Wednesday, September 16, 2009

Apples and oranges and all that I needed

If you’re anything like me, you can spend hours after a race dissecting what went well, what didn’t, where the difference was made. For instance, I’ve spent the last two days beating myself up about Lotoja—not for letting a gap open on the Salt River climb, but for being so stupid as to be towards the back of the pack when the climb started.

You see, thanks to online time splits, I know there were a couple of riders who stayed with the lead group but who climbed that hill in about the same time I did. Had I been at the front, even climbing at a slower pace, I would have just drifted to the back but may have been able to stay with the lead group. Ironic since I’ve been known to rip on Levi and VDV for not staying at the front and getting caught in crashes as a result. And those guys are way smarter racers than I’ll ever be. Woulda, shoulda, coulda.

Here’s the thing, though, the usefulness of comparing splits only extends so far, even in the same race. For instance, the Cat. 3-4 group was slower over Salt River than the Cat. 4 group. Does that mean had I signed up with the 3-4 group, I would have stayed with the leaders? Impossible to say. It was a different race, and had I been there and not where I was, the tactics could have been completely different, too.

It would be great if there were a magic calculator we could plug a few splits into, have it check our pulse and a few other vitals, and it could spit back our finish time in a given race. But it doesn’t work that way.

Which is why I get a kick out of comparisons from one race to another, such as Leadville to Park City Point to Point, or Tour DAY Park City to Lotoja, or Lotoja to STP. They’re different races, and times in one don’t mean the same as times in another. Moreover, even if the courses are the same, times from one year aren’t directly comparable to times another year, as wind, weather, and other externalities, in addition to tactics, always play a role.

Even within the race, my time at Lotoja is only directly comparable to others in my start wave. Were the Cat. 5s who caught us between Logan and Preston stronger riders because they finished 3, 6, or 9 minutes faster than the Cat. 4 winners? I doubt it. They benefitted from Mark T. and Spence R. pulling the train just as much as the other Cat. 4s did. Had Mark and Spence drilled it from the opening gun, I doubt the fives would have ever caught us. But tactically, none of the 4s thought it was in his interest to pull through that section, so nobody did.

Comparing one race to another is even more difficult. For example, let’s compare Leadville to Park City Point to Point. Alex Grant took fourth at Leadville with a time of 7:10 and first at PCPP with a time of 7:04. Afterward, he said PCPP was tougher. Does that mean a sub nine hour finish at PCPP is roughly equivalent to a sub nine hour finish at Leadville? Who knows?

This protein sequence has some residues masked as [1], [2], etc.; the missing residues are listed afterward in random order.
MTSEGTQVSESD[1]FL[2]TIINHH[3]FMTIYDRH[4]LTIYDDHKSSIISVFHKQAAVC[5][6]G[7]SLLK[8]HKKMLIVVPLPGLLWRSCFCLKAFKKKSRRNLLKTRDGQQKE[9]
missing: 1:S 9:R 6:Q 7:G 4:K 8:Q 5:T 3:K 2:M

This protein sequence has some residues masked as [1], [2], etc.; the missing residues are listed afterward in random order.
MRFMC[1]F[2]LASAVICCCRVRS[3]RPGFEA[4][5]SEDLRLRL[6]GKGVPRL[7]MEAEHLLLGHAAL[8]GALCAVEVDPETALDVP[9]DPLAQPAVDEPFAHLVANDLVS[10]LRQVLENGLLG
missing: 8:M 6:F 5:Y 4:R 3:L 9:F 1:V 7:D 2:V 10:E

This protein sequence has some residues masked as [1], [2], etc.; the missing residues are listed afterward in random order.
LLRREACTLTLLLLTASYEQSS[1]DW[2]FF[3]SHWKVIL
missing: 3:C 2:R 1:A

At Leadville, Alex had the benefit of a fast lead group that he was chasing throughout the day. At PCPP, Alex was in front most of the day, with Bart a few minutes back but not really threatening. Do you go faster chasing/being chased by someone, or do you go faster riding alone? Moreover, which would you perceive as more difficult?

At both races, roughly 20% of the field did not finish. Of those who finished Leadville, roughly 10% finished under nine hours. Of those who finished PCPP, roughly 40% finished under nine hours. Moreover, several racers, such as KC and Chris Holley and Kenny Jones, did both events. All three plus AG had faster times at PCPP than at Leadville. That suggests going under nine is “easier” at PCPP than at Leadville.

But the four in my sample may have been healthier at PCPP. Weather certainly was less of a factor at PCPP. Leadville could have improved their fitness ahead of PCPP. Additionally, the field at PCPP may have been overall stronger than the field at Leadville. Self-selection may have led to the 40% who finished under nine hours being of the same caliber as the 10% who did so at Leadville.

I bet you’re expecting me to get somewhere with this, but I have no point, beyond my assertion that comparisons are valid only for the very practical and extremely useful purpose of beating one’s self up. As for congratulating one’s self for a result that never happened, well they’re sort of useless in that regard. Because who really cares about a result you didn’t get in an event you didn’t enter? (Or, if we’re being brutally honest, who besides you, your mom, and a few friends cares about a result you did get in an event you did enter?)

For nearly everyone reading this blog—working stiffs who ride and race for fun, fitness, and mental health—the only thing that matters is that we’ve proven to ourselves whatever it is we didn’t know before. Mark T. summed it up well in his comment Monday:

At one point James C told me "you're a tough rider." Maybe, maybe not. I can't stomach giving anything less than everything. All I want at the end of a day like that is to know - without reservation - that I worked as hard as I could, and emptied the tank, utterly. Any less and nothing may be learned.

To me racing the bike is part of The Way. I've used other means but in the end the means don't matter, only that one is honest, 100% present, and aware enough to learn the lessons of the experience. In this sense I got everything I needed on Saturday.


  1. mark t sets the bar waaaaay too high. can't identify with that kind of work ethic or standard.

    how bout this: was it fun?